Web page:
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The Official Sears & Kmart Thread (& General Retail Discussion)

TwilightZone

Well-Known Member
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They started out as a "store within a store" type deal and there were rumors the physical stores were coming back this year.
Hopefully they can figure out ways to make these stores work!
 

iHeartDisneylandCats

Proud Member Since 2016
Original Poster
I had a crazy idea that has a 0% chance of happening, but it would be fun if it did. Disney should buy Sears and convert the stores in good locations into Disney Quests. Most Sears locations are in large mall anchors, so it wouldn't be impossible for it to happen. They could offer jobs to most of the Sears employees as well. It won't ever happen but it would be awesome.
 

Smiley/OCD

Well-Known Member
Toys R Us is apparently coming back here very soon. WHen that is, I have no idea.
Yes, it IS true...Toys R Us is coming bask in the U.S., It will be run by many of the same people that were there before the chain closed...looks like it will be kinda the same free standing stores they had before. I'm sure the toy makers are VERY happy since, with the exception of Mattel, they all had horrible Christmas seasons. I look forward to walking the aisles again! Yes, I'm a Toys R Us (and Disney) kid!!!
 

Goofyernmost

Well-Known Member
Yes, it IS true...Toys R Us is coming bask in the U.S., It will be run by many of the same people that were there before the chain closed...looks like it will be kinda the same free standing stores they had before. I'm sure the toy makers are VERY happy since, with the exception of Mattel, they all had horrible Christmas seasons. I look forward to walking the aisles again! Yes, I'm a Toys R Us (and Disney) kid!!!
It kinda makes me think about how we all keep repeating the same thing over and over and expecting different results.
 

Dead2009

Well-Known Member
Yes, it IS true...Toys R Us is coming bask in the U.S., It will be run by many of the same people that were there before the chain closed...looks like it will be kinda the same free standing stores they had before. I'm sure the toy makers are VERY happy since, with the exception of Mattel, they all had horrible Christmas seasons. I look forward to walking the aisles again! Yes, I'm a Toys R Us (and Disney) kid!!!
I worked at Toys R Us the last 2 years of their existence, so I'm excited for it aswell.
 

UncleMike101

Well-Known Member
For the first half of Sears-Roebuck's existence only a small percentage of their customers set eyes on a Sears-Roebuck store.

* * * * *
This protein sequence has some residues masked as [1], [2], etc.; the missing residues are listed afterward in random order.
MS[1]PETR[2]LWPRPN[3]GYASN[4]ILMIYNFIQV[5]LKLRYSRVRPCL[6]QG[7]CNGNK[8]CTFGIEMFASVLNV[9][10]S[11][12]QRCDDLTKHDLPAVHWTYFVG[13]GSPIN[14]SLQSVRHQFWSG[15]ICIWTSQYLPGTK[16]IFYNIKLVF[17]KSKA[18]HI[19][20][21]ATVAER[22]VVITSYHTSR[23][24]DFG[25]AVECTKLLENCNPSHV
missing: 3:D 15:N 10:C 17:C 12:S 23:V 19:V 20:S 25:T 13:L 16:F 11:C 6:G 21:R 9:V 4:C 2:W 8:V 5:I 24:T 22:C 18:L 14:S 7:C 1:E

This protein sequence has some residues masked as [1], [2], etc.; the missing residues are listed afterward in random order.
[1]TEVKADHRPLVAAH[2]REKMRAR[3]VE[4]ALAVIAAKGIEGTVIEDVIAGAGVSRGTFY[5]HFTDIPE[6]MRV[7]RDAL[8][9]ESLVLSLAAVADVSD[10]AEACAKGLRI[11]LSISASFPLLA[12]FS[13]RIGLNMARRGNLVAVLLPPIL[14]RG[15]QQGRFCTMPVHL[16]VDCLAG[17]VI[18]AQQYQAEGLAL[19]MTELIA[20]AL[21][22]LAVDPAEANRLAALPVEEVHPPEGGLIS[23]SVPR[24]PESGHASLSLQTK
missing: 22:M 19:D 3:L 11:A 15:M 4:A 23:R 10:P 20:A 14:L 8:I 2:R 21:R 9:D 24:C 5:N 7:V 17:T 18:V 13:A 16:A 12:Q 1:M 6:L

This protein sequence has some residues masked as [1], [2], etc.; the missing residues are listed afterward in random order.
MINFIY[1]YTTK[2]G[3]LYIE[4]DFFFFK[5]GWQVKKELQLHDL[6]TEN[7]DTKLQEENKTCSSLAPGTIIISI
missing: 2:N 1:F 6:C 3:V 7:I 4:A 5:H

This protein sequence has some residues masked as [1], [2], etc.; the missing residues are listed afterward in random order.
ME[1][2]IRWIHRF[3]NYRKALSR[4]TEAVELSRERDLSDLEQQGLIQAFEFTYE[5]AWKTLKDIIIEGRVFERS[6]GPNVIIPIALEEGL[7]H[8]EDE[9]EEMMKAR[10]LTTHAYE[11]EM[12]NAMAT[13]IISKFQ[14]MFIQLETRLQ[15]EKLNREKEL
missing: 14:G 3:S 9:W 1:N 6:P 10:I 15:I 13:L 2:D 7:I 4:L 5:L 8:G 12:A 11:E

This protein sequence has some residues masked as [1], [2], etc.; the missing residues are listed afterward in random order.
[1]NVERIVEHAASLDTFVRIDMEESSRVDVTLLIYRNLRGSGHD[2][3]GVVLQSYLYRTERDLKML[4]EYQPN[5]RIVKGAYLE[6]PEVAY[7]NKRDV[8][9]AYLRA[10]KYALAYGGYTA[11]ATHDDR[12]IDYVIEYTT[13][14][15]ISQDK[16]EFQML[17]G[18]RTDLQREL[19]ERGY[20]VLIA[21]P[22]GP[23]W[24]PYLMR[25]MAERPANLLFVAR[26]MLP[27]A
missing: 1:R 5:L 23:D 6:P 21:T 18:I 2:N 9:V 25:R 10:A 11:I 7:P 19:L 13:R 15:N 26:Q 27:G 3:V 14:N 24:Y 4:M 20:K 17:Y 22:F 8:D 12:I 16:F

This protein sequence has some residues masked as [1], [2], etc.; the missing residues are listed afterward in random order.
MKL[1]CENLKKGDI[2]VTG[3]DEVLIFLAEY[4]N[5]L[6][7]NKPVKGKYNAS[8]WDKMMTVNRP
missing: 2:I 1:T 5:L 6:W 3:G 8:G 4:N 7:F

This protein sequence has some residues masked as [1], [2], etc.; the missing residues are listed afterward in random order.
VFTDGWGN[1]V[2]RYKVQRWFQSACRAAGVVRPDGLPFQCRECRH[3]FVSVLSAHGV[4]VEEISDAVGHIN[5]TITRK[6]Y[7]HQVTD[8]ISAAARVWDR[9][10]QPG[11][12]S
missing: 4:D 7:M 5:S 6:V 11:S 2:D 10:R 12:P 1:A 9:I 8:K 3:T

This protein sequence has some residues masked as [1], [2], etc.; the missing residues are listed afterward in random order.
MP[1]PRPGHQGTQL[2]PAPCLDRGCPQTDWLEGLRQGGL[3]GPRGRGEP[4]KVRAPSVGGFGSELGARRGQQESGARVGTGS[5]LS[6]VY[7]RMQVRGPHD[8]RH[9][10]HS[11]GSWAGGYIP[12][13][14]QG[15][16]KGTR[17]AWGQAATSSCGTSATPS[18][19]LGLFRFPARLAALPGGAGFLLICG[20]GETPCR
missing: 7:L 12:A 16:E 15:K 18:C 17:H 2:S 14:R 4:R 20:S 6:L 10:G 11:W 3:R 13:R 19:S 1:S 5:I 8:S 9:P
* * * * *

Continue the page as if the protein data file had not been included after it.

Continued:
They were the first Amazon, even though they relied on snail mail, and were wildly successful at it.
Ordering from the Sears catalog was an American ritual and enjoyed by millions of people who lived outside of the major cities.
Opening hundreds of brick & mortar locations eventually made them a "browser" store and people were as likely to leave the store empty handed as they were to purchase something.
The overhead costs of structures and employees and the false belief that indoor malls were the permanent future of retailing, doomed them to eventually fail.
And, as stated by others, Sears thought they were too big to fail and that America would blindly go to their overpriced, understaffed, expansive mall outlets.
If Sears had stayed a "mail order" business and kept up with the times they would still rule the roost.
 

flynnibus

Well-Known Member
For the first half of Sears-Roebuck's existence only a small percentage of their customers set eyes on a Sears-Roebuck store.
They were the first Amazon, even though they relied on snail mail, and were wildly successful at it.
Ordering from the Sears catalog was an American ritual and enjoyed by millions of people who lived outside of the major cities.
Opening hundreds of brick & mortar locations eventually made them a "browser" store and people were as likely to leave the store empty handed as they were to purchase something.
The overhead costs of structures and employees and the false belief that indoor malls were the permanent future of retailing, doomed them to eventually fail.
And, as stated by others, Sears thought they were too big to fail and that America would blindly go to their overpriced, understaffed, expansive mall outlets.
If Sears had stayed a "mail order" business and kept up with the times they would still rule the roost.
Just because retail B&M’s is struggling now, it doesn’t mean it wasn’t the right strategy for the 40 years prior.

The point is you have to keep adapting... and disruption will always be lurking. Staying in place is more deadly
 

iHeartDisneylandCats

Proud Member Since 2016
Original Poster
For the first half of Sears-Roebuck's existence only a small percentage of their customers set eyes on a Sears-Roebuck store.
They were the first Amazon, even though they relied on snail mail, and were wildly successful at it.
Ordering from the Sears catalog was an American ritual and enjoyed by millions of people who lived outside of the major cities.
Opening hundreds of brick & mortar locations eventually made them a "browser" store and people were as likely to leave the store empty handed as they were to purchase something.